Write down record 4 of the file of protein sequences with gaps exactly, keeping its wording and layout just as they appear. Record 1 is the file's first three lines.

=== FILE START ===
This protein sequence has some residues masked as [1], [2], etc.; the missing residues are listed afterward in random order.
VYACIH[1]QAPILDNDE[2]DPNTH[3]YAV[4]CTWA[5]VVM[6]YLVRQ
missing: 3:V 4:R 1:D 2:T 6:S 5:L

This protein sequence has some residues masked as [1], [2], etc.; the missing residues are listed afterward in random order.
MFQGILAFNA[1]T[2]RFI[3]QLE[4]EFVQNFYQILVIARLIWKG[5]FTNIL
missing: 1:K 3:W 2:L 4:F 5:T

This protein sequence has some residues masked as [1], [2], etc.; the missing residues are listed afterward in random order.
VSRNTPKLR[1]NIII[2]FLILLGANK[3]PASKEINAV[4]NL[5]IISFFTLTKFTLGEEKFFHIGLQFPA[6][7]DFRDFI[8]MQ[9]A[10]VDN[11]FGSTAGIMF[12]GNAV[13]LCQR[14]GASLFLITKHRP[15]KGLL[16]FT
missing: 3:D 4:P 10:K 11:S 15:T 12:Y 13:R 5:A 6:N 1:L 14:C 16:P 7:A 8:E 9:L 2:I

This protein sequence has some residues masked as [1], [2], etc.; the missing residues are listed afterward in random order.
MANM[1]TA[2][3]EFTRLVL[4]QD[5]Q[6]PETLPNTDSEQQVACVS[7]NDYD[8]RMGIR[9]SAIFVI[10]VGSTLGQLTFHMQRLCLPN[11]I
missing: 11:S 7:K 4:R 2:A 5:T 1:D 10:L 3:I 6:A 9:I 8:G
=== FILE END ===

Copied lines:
This protein sequence has some residues masked as [1], [2], etc.; the missing residues are listed afterward in random order.
MANM[1]TA[2][3]EFTRLVL[4]QD[5]Q[6]PETLPNTDSEQQVACVS[7]NDYD[8]RMGIR[9]SAIFVI[10]VGSTLGQLTFHMQRLCLPN[11]I
missing: 11:S 7:K 4:R 2:A 5:T 1:D 10:L 3:I 6:A 9:I 8:G